The purpose of this section is to provide information about perpetrators. This section will address societal myths, contributing factors to why a person commits rape, the role of alcohol, and studies focusing on college male rapists. It is designed to inform panelists about the reality of this offense so that they are as informed as possible when hearing sexual-violence related cases.
The purpose of this section is to familiarize the reader with how both SAPAC and the state of Michigan define sexual assault. In addition, it is designed to provide an overview of consent and coercion, two issues that lie at the center of sexual assault. Also, examples of rape myths versus facts are provided. It is imperative that panelists have a complete understanding of definitions, consent, coercion, and rape myths before hearing a sexual violence-related case.
Definition of Sexual Harassment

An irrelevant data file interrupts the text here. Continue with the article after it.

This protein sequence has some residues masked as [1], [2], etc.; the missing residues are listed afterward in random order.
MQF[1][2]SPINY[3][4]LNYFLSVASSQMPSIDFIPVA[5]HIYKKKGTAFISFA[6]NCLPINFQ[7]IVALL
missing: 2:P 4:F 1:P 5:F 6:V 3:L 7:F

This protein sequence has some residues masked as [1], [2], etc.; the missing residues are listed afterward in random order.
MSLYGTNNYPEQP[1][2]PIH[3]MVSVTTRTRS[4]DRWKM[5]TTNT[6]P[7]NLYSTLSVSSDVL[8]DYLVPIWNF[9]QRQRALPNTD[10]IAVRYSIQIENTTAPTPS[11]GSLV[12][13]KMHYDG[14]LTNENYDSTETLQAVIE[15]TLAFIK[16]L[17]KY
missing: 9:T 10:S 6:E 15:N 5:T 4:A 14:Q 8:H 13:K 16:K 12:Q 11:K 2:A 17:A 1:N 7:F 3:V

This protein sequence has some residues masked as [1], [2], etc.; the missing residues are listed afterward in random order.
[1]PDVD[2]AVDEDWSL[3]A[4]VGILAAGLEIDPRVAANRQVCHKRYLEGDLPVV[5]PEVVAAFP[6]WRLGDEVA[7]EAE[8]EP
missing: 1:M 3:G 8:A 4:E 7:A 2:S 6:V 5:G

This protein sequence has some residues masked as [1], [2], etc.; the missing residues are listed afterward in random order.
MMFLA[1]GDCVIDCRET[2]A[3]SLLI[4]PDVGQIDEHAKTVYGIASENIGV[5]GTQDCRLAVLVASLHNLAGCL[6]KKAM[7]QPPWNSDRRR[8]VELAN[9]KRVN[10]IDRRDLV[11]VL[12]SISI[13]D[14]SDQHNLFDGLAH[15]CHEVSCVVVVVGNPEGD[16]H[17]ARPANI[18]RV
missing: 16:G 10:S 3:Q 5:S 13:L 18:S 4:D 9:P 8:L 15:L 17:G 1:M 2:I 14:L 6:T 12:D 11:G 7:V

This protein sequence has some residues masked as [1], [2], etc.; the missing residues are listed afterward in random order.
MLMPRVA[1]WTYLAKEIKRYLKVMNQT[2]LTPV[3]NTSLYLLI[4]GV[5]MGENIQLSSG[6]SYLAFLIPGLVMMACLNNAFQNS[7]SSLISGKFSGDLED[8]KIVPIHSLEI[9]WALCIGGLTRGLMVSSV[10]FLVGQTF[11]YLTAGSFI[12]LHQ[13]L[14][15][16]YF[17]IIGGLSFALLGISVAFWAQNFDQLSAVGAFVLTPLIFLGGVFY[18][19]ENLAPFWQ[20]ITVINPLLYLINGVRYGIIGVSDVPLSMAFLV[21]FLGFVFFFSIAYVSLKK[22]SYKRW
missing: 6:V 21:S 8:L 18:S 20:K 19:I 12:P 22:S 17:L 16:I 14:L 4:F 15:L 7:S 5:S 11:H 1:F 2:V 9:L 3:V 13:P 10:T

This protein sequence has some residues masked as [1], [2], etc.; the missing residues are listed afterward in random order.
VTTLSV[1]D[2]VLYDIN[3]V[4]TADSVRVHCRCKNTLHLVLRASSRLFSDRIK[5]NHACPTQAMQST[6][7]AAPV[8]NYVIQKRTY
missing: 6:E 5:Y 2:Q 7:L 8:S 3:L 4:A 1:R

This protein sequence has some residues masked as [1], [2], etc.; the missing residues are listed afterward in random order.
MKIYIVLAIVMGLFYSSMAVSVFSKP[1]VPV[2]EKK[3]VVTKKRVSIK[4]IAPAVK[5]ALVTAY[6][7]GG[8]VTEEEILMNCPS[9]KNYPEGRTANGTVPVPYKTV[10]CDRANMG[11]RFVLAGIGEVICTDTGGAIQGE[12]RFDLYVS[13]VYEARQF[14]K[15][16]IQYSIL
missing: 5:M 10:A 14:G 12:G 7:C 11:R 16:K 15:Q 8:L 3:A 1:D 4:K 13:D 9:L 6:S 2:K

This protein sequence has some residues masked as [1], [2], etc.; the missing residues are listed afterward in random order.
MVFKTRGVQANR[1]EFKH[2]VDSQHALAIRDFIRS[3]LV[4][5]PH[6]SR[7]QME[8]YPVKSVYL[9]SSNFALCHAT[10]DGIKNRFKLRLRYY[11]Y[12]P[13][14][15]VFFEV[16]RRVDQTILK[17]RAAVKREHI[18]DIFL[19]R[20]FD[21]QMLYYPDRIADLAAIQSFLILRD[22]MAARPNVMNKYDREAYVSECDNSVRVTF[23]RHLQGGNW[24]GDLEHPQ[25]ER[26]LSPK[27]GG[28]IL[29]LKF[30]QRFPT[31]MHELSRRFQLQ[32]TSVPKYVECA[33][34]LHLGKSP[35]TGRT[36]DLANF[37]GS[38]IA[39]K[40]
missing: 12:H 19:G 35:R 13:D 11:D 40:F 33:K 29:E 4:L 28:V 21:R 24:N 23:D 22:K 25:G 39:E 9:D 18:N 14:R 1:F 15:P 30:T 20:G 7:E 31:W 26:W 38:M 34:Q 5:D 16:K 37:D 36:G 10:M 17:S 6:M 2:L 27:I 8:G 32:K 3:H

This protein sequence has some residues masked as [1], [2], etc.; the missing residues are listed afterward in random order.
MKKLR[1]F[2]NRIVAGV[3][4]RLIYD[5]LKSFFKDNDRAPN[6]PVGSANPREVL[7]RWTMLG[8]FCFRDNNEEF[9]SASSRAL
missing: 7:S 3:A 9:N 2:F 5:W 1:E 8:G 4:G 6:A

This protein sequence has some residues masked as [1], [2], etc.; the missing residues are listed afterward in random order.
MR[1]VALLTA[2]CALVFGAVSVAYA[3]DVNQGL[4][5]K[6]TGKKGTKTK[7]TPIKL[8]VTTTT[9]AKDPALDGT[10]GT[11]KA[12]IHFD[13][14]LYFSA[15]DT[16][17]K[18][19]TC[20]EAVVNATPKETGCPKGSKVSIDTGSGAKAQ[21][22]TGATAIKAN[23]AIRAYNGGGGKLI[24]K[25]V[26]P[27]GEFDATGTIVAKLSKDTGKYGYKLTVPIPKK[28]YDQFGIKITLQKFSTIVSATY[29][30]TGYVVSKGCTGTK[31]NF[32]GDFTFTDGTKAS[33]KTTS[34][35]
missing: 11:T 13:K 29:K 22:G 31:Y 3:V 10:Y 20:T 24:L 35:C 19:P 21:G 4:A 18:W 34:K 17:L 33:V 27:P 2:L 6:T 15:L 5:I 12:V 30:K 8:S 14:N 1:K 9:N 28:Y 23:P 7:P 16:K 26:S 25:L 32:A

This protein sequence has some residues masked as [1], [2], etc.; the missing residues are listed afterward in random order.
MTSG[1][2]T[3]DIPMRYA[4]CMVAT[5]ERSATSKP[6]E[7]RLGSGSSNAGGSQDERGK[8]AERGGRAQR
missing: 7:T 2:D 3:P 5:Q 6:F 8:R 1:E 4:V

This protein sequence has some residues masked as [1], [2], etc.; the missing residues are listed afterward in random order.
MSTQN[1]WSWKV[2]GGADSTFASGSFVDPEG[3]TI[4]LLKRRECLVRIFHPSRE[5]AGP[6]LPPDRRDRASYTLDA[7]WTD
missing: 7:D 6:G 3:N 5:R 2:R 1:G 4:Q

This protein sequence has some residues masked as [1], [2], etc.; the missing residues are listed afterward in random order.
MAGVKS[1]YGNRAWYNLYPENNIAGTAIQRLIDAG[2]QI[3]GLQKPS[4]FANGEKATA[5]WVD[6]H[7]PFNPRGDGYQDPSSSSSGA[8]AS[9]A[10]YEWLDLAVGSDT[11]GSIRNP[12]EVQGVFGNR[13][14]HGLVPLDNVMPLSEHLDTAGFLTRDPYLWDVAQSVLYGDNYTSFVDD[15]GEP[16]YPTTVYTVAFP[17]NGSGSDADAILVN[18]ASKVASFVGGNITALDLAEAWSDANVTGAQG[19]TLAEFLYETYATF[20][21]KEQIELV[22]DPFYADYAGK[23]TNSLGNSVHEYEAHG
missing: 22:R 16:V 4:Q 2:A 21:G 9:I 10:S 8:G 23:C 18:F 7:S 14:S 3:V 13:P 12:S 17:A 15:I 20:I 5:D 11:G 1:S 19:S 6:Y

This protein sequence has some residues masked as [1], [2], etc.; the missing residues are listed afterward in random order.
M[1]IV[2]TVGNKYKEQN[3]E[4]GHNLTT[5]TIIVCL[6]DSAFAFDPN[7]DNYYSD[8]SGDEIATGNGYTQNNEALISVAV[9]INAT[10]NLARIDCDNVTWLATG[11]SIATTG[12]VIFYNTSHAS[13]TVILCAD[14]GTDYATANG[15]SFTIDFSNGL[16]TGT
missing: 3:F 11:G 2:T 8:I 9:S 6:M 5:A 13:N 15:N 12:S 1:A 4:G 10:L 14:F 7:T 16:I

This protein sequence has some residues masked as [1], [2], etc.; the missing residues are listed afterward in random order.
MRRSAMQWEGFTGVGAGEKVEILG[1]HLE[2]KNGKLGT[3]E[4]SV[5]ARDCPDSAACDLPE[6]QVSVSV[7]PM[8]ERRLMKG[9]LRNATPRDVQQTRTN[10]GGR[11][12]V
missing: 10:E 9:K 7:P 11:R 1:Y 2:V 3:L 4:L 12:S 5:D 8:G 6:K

Sexual harassment is defined as unwelcome sexual advances, requests for sexual favors, and other verbal or physical conduct of a sexual nature when either:
Stalkers come from every walk of life and every socio-economic background. Virtually anyone can be a stalker, just as anyone can be a stalking survivor. There are, however, some general categories that stalkers fit into.
Drugs used by perpetrators to incapacitate and rape people exist in the University of Michigan community and are on the rise. The most common rape drug is alcohol.
Several misconceptions exist about sexual assault. These misconceptions often shift responsibility and blame from the assailant to the victim. Understanding the misconceptions surrounding sexual assault may help you in your recovery. What happened to you was a crime. You are not to blame for the assailant’s behavior.
The purpose of this section is to provide an overview of the scope of the problem of dating and domestic violence on college campuses, as well as barriers that may exist for students in accessing resources. It is designed to dispel myths and provide information about the prevalence of these issues so that panelists will be as informed as possible about the reality of these offenses.
What is Consent?
Consent is when someone agrees, gives permission, or says "yes" to sexual activity with other persons. Consent is always freely given and all people in a sexual situation must feel that they are able to say "yes" or "no" or stop the sexual activity at any point.